So said conservation and plant-pollinator biologist Shalene Jha of the University of Texas, Austin, when she discussed "The Secret Life of Tiny Bees" with Science Friday host Ira Flatow of National Public Radio on Nov. 10, 2017.
Most solitary bees live underground, she told him. "So they nest under the soil. We also have a lot of bees that nest in stems of trees or in rotting logs. So there's a lot of diversity in where these bees live, and also the kind of social versus solitary lifestyle they maintain."
Fast-forward to Wednesday, Feb. 3 when Jha will speak on "Plant-Insect Interactions and Ecosystem Services in the Context of Global Change" at the UC Davis Department of Entomology and Nematology's virtual seminar. The hour-long seminar begins at 4:10 p.m. Access this Google form to connect to Zoom.
"I'll be presenting an overview of work that integrates community ecology, foraging biology, and populationgenomics to understand ecosystem function, with an emphasis on mutualistic interactions between plants and pollinators," said Jha, an associate professor in the UT's Department of Integrative Biology. "I'll also explore the impacts of human land use on these species interactions and their connection to a variety of ecosystem services."
Jha investigates "ecological and evolutionary processes from genes to landscapes, to quantify global change impacts on plant-animal interactions, movement ecology, and the provisioning of ecosystem services." Specializing in the fields of landscape genetics, population ecology, and foraging ecology, she examines how landscape composition influences gene flow processes, foraging patterns, and population viability for plants and animals. (See Jha lab)
"Our work," she writes on her website, "has provided insight into the environmental drivers of pollinator diversity, has revealed the complex and dynamic nature of wild pollinator foraging, and has exposed critical urbanization and elevation barriers to plant and pollinator gene flow across historic and contemporary time periods."
Jha joined the University of Texas faculty in 2011. She previously served at UC Berkeley as a UC President's Postdoctoral Fellow, Environmental Science, Policy and Management, from 2009 to 2011. Prior, she worked as a graduate research and teaching assistant in Ecology and Evolutionary Biology at the University of Michigan, Ann Arbor.Shalene Jha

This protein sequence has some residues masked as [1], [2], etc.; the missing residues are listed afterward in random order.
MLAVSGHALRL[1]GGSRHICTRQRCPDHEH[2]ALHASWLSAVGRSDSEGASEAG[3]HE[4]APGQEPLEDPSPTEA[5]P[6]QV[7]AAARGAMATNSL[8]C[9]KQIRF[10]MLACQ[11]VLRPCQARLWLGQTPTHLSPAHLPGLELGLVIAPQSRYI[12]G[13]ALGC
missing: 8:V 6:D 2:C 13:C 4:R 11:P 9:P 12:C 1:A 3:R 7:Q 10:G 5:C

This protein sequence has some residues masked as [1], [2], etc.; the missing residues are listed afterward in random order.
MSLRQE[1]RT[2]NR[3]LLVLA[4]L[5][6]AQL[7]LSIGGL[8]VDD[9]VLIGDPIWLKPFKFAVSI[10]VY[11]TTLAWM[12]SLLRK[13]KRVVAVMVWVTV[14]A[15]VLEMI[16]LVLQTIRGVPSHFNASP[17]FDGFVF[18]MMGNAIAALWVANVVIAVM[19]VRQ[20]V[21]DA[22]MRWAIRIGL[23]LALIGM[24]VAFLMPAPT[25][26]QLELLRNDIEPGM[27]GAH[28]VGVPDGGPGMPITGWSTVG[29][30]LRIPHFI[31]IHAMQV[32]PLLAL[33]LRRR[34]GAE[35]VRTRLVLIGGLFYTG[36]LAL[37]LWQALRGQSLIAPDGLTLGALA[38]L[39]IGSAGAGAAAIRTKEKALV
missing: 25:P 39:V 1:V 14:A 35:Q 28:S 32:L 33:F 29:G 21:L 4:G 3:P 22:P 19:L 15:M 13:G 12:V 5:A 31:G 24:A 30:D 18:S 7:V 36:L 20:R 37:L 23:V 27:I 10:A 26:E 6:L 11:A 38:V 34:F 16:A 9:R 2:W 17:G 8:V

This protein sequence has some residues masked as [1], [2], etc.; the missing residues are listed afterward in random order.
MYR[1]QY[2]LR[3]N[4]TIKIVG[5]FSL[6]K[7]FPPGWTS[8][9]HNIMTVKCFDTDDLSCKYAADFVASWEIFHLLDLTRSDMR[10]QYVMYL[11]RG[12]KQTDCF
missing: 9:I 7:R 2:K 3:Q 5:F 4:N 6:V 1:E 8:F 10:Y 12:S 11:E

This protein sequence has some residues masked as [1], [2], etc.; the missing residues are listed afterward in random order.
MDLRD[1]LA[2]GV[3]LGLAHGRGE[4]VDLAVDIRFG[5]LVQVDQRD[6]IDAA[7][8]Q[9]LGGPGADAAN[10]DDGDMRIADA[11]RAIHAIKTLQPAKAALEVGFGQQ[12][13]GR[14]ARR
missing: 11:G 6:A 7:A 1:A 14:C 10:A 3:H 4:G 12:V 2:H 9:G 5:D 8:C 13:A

Jha holds a bachelor of science degree in biology from Rice University, magna cum laude, 2004. She obtained her doctorate from the University of Michigan in 2009, where she focused on ecology and evolutionary biology. Postdoctoral work in ecology and population genetics followed at UC Berkeley.
Agricultural Extension specialist Ian Grettenberg, seminar host, coordinates the department's winter seminars. For technical information on the virtual seminar, contact him at firstname.lastname@example.org.
What are some of the solitary bees, many of which go unnoticed? Here's a sampling.
The highly respected California Academy of Sciences greeted its 2019 Class of Fellows on Oct. 15, and one of them is a pollination ecologist from the University of California, Davis.
Professor Neal Williams of the UC Davis Department of Entomology and Nematology was inducted into the scientific organization at the annual Bay Area gathering of the Fellows. The group includes more than 450 distinguished scientists who have made notable contributions to science.
Fellows nominate others for the high honor, and then the California Academy of Sciences' Board of Trustees votes on the nominees. James R. Carey, distinguished professor of entomology, nominated Williams, with Claire Kremen of the University of British Columbia, formerly of UC Berkeley, seconding the nomination. Maverakis was nominated by Walter Leal, distinguished professor, UC Davis Department of Molecular and Cellular Biology, and a former chair of the entomology department.
In his letter of nomination, Carey wrote that Williams is “widely known and respected for his excellence in research, extension, outreach, teaching and leadership” and “is not only one of the stars of our campus, and the UC system, but is an internationally recognized leader in pollination and bee biology and strong voice in the development of collaborative research on insect ecology. He has organized national and international conferences, leads scores of working groups, and guides reviews of impacts of land use and other global change drivers on insects and the ecosystem services they provide.”
The UC Davis professor served as co-chair (with Extension apiclturist Elina Lastro Niño) of the seventh annual International Pollinator Conference, a four-day conference held July 17-20 on the UC Davis campus. The global conference focused on pollinator biology health and policy.
In his work--a labor of love--Williams seeks and finds found common solutions for sustaining both wild and managed bees and communicates that information to the public and stakeholder groups. Said Carey: “This is a critical perspective in natural and agricultural lands, but also in urban landscapes in northern and southern California.”
Each year the UC Davis professor speaks to multiple beekeeper, farmer and gardener groups, and provides guidance to governing bodies, including the state legislature, and environmental groups. He and his lab are involved in a newly initiated California Bombus assessment project, which is using both museum and citizen scientist records to understand past, current and future distributions and habitat use by bumble bees. This program will host a series of workshops this spring and summer open to practitioners and the public.